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Conservatively Speaking

State Senator Mary Lazich (R-New Berlin) represents parts of four counties: Milwaukee, Waukesha, Racine, and Walworth. Her Senate District 28 includes New Berlin, Franklin, Greendale, Hales Corners, Muskego, Waterford, Big Bend, the town of Vernon and parts of Greenfield, East Troy, and Mukwonago. Senator Lazich has been in the Legislature for more than a decade. She considers herself a tireless crusader for lower taxes, reduced spending and smaller government.

Wisconsin school trends

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Pro-choice, but not about light bulbs


There is great concern about the safety of fluorescent light bulbs given that the United States is phasing out the use of traditional, incandescent light bulbs and mandating the use of fluorescent bulbs. Most Americans fail to realize their choice of light bulbs has already been made in Washington.

Part of the Energy Independence and Security Act of 2007 approved and signed into law last year calls for a phasing out of traditional light bulbs beginning in 2012 leading to an all-out ban in 2014 in favor of energy-saving compact fluorescent bulbs or CFL’s. CFL’s contain dangerous mercury. When the bulbs are broken, the mercury escapes into surroundings and must be handled with extreme caution.

Blogger John Lott and others wrote about the story of a Maine woman and her terrible experience with a broken CFL. A Maine Department of Environmental Protection employee came out to her home to check for damage and then suggested to the woman that she call in a firm that turned out to be a clean-up process costing over $2,000.  

Since this well-publicized account, other stories have reported that it is unnecessary for an environmental clean-up firm to respond to a broken CFL. Even so, pray you never break one in your home. The measures to take suggested by the state of Maine, the site of the above-mentioned story, pose one hassle after another.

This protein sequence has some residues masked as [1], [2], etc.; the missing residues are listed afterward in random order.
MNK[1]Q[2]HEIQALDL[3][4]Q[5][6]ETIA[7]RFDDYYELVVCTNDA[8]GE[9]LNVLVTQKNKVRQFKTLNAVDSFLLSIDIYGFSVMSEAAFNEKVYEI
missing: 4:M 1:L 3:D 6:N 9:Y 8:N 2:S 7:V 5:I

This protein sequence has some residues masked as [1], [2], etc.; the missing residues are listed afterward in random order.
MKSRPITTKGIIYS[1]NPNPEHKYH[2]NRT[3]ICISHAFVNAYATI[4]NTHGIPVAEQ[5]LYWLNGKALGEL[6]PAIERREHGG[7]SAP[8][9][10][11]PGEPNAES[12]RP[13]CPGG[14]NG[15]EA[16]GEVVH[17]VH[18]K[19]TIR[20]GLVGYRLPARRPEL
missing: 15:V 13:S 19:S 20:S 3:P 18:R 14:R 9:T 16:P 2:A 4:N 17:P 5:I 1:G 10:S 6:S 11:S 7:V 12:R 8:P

During March 2008, two dozen members of the House, including Wisconsin Congressman Jim Sensenbrenner introduced the Light Bulb Freedom of Choice Act. The act repeals the portions of the Energy Independence and Security Act of 2007 that mandate the use of CFL’s unless the comptroller general can offer a report that finds specific financial benefits of using the bulbs, environmental benefits achieved by their use, and evidence that addresses concerns of mercury threats from CFL’s.

On March 14, 2008, the Light Bulb Freedom of Choice Act was referred to the House Subcommittee on Energy and Air Quality. Seven months later, the committee, controlled by Democrats, including committee member Tammy Baldwin (D-WI), has yet to schedule a hearing.

I find it amazing pro-choice Democrats refuse to let Americans decide what kind of light bulbs they want in their own homes.

Your lottery property tax credit could be smaller this year


There will be less money available for the lottery property tax credit this year in Wisconsin. According to the Wheeler Report, the Department of Administration has informed the Legislature’s Joint Finance Committee that $119,993,410 will be available for distribution to Wisconsin homeowners this December.  The figure is $9.6 million less than last year’s total.

The amount available for the lottery property tax credit is determined by the gross revenues from the state lottery including ticket sales, retailer fees, and other operating revenues.  The average credit for 2008 will be determined after November 1, 2008 by the Wisconsin Department of Revenue.

Last year’s average credit was $85. The largest credit was $167 during 1992-93 and the smallest credit was $52 during 1998-99.

Antlerless hunting season has begun


The four-day antlerless deer hunt is underway in Wisconsin. The Department of Natural Resources has a positive outlook, calling the herd “healthy and abundant.” 

Be safe, hunters!

Wisconsin incomes behind the rest of the nation


I have blogged extensively about taxes and their relationship to Wisconsin incomes, some of the lowest in the country. Wisconsin’s ability to compete continues to decline
 as hard-working residents pay more and more of their income to the government.

More grim news from the non-partisan Wisconsin Taxpayer’s Alliance (WISTAX) demonstrates that this gloomy pattern continues. WISTAX reports, “Wisconsin’s economy has been lagging the nation for some time. A simple indicator of state economic performance is personal income, which includes wages, government payments, and investment earnings. During 2006, total state income rose 5.4% to $191.7 billion, while national growth was 7.1%. Reflecting the economic slowdown, 2008 personal income is estimated to increase 3.4% in Wisconsin vs. 4.3% nationally."

Here is the WISTAX release. 

Next year, the governor and the Legislature will conduct their most important piece of state government business: crafting and adopting the next biennial budget. With Wisconsin incomes struggling to keep pace with the nation as a whole during rough times, it is imperative the state holds the line on spending and rejects any tax increase proposals.

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